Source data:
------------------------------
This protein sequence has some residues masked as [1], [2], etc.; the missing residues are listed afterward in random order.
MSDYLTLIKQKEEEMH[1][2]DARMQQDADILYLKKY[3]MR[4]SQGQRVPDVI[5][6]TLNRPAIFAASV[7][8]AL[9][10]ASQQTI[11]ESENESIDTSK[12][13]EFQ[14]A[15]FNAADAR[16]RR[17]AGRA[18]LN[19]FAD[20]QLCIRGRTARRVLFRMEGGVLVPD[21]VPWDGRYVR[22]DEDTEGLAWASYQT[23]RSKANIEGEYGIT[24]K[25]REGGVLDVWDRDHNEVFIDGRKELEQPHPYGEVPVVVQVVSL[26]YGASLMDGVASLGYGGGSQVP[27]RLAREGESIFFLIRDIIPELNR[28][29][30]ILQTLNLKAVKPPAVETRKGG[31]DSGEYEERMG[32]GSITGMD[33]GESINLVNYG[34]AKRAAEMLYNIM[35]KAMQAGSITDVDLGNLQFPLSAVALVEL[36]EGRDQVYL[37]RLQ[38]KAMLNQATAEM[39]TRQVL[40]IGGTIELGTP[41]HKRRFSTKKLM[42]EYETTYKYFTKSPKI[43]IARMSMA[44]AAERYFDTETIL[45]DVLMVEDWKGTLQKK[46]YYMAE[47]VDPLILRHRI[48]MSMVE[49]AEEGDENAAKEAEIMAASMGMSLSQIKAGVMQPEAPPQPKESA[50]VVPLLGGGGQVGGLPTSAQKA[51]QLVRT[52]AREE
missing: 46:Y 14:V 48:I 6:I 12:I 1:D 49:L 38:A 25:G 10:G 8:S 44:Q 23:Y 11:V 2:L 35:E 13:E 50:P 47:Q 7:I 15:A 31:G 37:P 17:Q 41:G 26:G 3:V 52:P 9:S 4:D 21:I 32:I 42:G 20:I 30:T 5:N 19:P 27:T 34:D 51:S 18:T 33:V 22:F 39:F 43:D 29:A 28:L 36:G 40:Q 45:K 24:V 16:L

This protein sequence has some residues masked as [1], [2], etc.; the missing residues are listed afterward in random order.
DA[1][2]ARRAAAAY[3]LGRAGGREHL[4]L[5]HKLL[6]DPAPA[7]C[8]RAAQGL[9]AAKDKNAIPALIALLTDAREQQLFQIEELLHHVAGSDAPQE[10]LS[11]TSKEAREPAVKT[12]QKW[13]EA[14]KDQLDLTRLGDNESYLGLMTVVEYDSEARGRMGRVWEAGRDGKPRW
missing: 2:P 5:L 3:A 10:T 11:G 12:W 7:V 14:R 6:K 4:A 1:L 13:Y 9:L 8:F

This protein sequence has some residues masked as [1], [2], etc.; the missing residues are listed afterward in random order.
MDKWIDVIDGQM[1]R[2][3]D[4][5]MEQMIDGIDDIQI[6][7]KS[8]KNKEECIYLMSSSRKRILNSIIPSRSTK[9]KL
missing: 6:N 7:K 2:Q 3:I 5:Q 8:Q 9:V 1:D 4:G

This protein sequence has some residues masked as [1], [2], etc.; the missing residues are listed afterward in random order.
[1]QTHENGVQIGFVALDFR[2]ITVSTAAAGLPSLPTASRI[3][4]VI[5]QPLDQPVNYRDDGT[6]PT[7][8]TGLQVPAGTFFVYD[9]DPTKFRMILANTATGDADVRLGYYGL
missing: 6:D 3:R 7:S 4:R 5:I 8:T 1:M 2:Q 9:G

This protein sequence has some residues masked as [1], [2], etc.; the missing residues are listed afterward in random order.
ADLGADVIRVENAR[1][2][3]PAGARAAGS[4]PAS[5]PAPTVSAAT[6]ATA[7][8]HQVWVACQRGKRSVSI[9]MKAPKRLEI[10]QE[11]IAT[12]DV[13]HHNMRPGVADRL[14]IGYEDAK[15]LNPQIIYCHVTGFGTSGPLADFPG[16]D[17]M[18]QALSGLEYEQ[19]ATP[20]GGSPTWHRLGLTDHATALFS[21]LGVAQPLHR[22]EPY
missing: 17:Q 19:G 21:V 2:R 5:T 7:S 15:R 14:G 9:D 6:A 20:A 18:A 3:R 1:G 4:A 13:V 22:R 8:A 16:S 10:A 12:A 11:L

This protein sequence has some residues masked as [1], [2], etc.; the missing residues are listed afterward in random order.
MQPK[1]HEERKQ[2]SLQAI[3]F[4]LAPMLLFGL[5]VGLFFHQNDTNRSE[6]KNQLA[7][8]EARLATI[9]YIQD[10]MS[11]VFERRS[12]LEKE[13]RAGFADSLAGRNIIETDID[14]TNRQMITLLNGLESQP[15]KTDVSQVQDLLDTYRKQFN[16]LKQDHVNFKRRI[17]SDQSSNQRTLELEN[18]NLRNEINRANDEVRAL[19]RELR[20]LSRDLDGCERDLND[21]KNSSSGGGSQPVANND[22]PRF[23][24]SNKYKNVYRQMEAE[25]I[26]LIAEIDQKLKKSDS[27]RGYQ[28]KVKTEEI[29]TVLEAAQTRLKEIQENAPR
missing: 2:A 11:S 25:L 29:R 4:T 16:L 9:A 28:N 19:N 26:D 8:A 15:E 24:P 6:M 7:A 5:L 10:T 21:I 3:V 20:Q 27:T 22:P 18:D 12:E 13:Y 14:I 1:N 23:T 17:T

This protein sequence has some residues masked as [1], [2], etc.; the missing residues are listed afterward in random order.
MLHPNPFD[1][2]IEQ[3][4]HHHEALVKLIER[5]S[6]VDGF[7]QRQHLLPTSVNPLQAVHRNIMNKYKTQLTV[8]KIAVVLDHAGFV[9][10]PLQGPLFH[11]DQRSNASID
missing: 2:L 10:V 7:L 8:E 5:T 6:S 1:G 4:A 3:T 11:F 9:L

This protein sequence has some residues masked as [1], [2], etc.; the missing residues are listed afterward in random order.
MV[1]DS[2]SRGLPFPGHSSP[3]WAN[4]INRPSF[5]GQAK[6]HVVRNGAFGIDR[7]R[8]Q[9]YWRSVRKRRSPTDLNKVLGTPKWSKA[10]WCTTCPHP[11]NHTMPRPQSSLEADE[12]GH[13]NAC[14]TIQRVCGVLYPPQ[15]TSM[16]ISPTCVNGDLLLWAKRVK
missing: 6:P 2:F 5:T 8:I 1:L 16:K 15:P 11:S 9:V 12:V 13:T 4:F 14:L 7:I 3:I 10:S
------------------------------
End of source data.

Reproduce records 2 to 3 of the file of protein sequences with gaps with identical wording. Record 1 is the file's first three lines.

This protein sequence has some residues masked as [1], [2], etc.; the missing residues are listed afterward in random order.
DA[1][2]ARRAAAAY[3]LGRAGGREHL[4]L[5]HKLL[6]DPAPA[7]C[8]RAAQGL[9]AAKDKNAIPALIALLTDAREQQLFQIEELLHHVAGSDAPQE[10]LS[11]TSKEAREPAVKT[12]QKW[13]EA[14]KDQLDLTRLGDNESYLGLMTVVEYDSEARGRMGRVWEAGRDGKPRW
missing: 2:P 5:L 3:A 10:T 11:G 12:W 7:V 14:R 6:K 4:A 1:L 13:Y 9:L 8:F

This protein sequence has some residues masked as [1], [2], etc.; the missing residues are listed afterward in random order.
MDKWIDVIDGQM[1]R[2][3]D[4][5]MEQMIDGIDDIQI[6][7]KS[8]KNKEECIYLMSSSRKRILNSIIPSRSTK[9]KL
missing: 6:N 7:K 2:Q 3:I 5:Q 8:Q 9:V 1:D 4:G